In the twenty-second part of Snuff, Vimes chases after the goblins. Intrigued? Then it’s time for Mark to read Discworld.
Trigger Warning: For discussion of kidnapping, torture, slavery.
I just want to start this by saying that I’m still worried about Stratford. He’s SOMEWHERE, and I am going to keep my eyes open because he’s coming.
Anyway, so I wasn’t quite wrong in the last review! I didn’t nail down exactly what Pratchett was going for here. But I was asking the right questions: Who helped? Who knew what was happening? Who wouldn’t even think twice about transporting goblins? Well, that’s addressed here in a long sequence where Vimes also learns the truth of where the goblins were being sent. There’s a really fascinating line in this after Wee Mad Arthur reveals the full details of the goblin slave trade and how much torture and death these beings have been subjected. I found it important because of how Pratchett contrasted Vimes and Wee Mad Arthur, both in how others perceive them and what they actually would do in this situation. SO:
“I hope I did what ye would have done, commander?”
Vimes looked at Wee Mad Arthur as if he was seeing him for the first time. “No, constable, you did not do what I would have done, which is fortunate, because if you had, then you would be in front of me on a charge for using brutally excessive force in the execution of your duties.”
I think a convincing case could be made that over the course of his books, Vimes has gotten angrier. He is much more willing to stand up for those who are different and forgotten than he was at the start of Discworld. But this goes beyond that! Vimes also possesses a darkness within him, partially gained from his life on the streets, and something that’s attracted the Summoning Dark to him. Yet look what Vimes is commending Wee Mad Arthur for just before this: taking out a dozen Quirmian Watch men single-handedly. Wee Mad Arthur is a Feegle, and everyone expects Feegles to be violent and chaotic. But Wee Mad Arthur did the restrained thing here, and after everything that Vimes has seen? He is definitely not ready to be restrained with these monsters. Look to Stratford for an example of that!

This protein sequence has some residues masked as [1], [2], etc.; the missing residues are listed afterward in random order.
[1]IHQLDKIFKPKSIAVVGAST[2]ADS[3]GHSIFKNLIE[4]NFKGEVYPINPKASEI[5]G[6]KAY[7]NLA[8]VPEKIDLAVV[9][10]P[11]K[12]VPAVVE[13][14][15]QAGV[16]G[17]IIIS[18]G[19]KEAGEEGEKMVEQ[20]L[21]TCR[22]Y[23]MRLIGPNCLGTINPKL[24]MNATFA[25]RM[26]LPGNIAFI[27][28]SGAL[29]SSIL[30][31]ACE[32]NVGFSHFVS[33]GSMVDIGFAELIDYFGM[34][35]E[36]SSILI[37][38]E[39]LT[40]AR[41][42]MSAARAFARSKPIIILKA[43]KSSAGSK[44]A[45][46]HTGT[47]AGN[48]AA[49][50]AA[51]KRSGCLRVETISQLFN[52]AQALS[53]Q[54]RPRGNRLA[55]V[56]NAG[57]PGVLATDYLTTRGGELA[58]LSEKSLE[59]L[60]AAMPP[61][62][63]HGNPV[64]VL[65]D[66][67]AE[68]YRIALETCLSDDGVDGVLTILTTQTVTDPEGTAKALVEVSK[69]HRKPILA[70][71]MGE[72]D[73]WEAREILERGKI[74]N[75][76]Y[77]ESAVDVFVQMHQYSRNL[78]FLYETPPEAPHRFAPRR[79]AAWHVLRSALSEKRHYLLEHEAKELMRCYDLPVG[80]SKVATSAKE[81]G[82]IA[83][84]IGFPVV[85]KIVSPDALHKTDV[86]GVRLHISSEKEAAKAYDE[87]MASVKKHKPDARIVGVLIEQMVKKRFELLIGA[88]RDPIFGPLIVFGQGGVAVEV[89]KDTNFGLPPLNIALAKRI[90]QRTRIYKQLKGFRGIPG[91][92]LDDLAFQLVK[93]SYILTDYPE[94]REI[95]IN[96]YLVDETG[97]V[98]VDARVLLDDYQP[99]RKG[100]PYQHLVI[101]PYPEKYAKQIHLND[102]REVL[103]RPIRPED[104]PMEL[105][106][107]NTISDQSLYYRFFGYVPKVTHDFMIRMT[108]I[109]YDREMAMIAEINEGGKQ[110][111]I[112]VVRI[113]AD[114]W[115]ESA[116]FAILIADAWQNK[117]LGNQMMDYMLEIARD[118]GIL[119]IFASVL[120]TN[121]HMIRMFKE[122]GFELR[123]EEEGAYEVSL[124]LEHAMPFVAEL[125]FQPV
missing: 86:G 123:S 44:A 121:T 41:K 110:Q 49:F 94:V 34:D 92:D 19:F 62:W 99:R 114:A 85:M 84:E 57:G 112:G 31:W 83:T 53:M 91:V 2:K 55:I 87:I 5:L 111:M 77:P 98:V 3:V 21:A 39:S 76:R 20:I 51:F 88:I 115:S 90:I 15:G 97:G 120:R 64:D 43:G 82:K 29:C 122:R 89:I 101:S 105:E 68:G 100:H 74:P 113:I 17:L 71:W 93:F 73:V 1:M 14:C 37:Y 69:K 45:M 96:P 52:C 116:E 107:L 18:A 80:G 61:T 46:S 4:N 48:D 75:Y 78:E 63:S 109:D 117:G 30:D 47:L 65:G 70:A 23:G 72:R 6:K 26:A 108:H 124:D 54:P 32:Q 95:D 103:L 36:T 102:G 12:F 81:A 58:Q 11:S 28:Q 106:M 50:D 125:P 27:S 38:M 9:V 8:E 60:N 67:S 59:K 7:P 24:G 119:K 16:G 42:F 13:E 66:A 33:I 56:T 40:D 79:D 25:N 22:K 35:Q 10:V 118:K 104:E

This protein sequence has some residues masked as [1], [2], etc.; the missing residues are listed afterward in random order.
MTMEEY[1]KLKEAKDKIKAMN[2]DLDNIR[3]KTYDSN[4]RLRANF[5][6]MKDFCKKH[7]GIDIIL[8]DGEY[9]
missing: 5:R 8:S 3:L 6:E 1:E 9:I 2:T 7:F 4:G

Anyway, MORE COMPLICITY IS AT HAND. Well, and not just that, but I love the way Vimes anticipates that the lieutenant might not be ready to pursue a crime that isn’t technically illegal yet. So he’s pushing people away from being complicit in this slave trade, and it ends up working in his favor. I also feel obligated to acknowledge how absurd it is that Pratchett named the captain of this ship Captain Murderer, but then made the family smugglers? Except I would argue this is ALSO A CLUE to the true nature of these people: they’re actually helping humans murder goblins by willingly taking them on the long trip to Howondaland. SO WHO ARE THE MURDERERS AFTER ALL.
Also: they’re kidnappers, not just for the goblins, but for the completely surprise twist that the man they had captive aboard wasn’t Stratford, but JETHRO JEFFERSON. Holy shit, what an incredibly plotted surprise. I had not even the slightest inkling of this reveal, despite that it made so much sense. Stratford wouldn’t have been that easy to tie up, and no one could have turned him over without a problem. But we also knew the goblins were on this ship, and they weren’t guiding the ship themselves. What were the odds that they found sympathetic humans to take them home? Yeah, no. STILL. Jethro had been missing, there was no sign of him back in the Shires, he had to be hidden somewhere, and what better place than the same place where all the goblins disappeared to?
So, I have more questions. How many more men are there like Captain Murderer? Did this whole industry pop up to ferry the goblins to Howondaland? Or did Vimes catch it before it could explode? I still don’t know if the scarcity of goblins is due to them being decimated by humans or if they’ve just hidden deeper and deeper in the earth to avoid humans. Either way, Captain Murderer wasn’t thinking of these sort of things. He saw goblins as “cargo,” and he didn’t think he’d ever remotely get in trouble for the monstrous thing he contributed to. And why would he? The entire world around him supports his viewpoint, and it’s not until Vimes presents the very first consequence to him that he changes his tune. Because that’s what this really comes down to, doesn’t it? Captain Murderer has never faced a consequence for what he’s done to the goblins. And now? Well, how quickly he thinks about this differently!
So, at least this part is resolved; I am also going to assume that this is the last we’ve seen of Stinky and the goblins who were kidnapped. They disappear understandably quickly after they’re freed. On top of that, Vimes allows a grudge match between the first mate and Jethro, all because the first mate was the only member of the crew to be openly cruel to Jethro and the goblins. I also thought this was a smart move because it allowed Jethro to burn off some of his own rage, rather than try to convince him not to get involved at all. But this doesn’t solve the bigger issue: the people who initially started this nightmare and have been profiting from it. I am certain that the names Murderer provided are all the magistrates we have previously met. But I don’t know what Vimes can do next! It’s never been illegal to do what these people did because goblins don’t legally have rights. So how is he going to fix this and hold these people accountable? Or is it less about that and more about stopping the slave trade itself? I can’t wait to find out.
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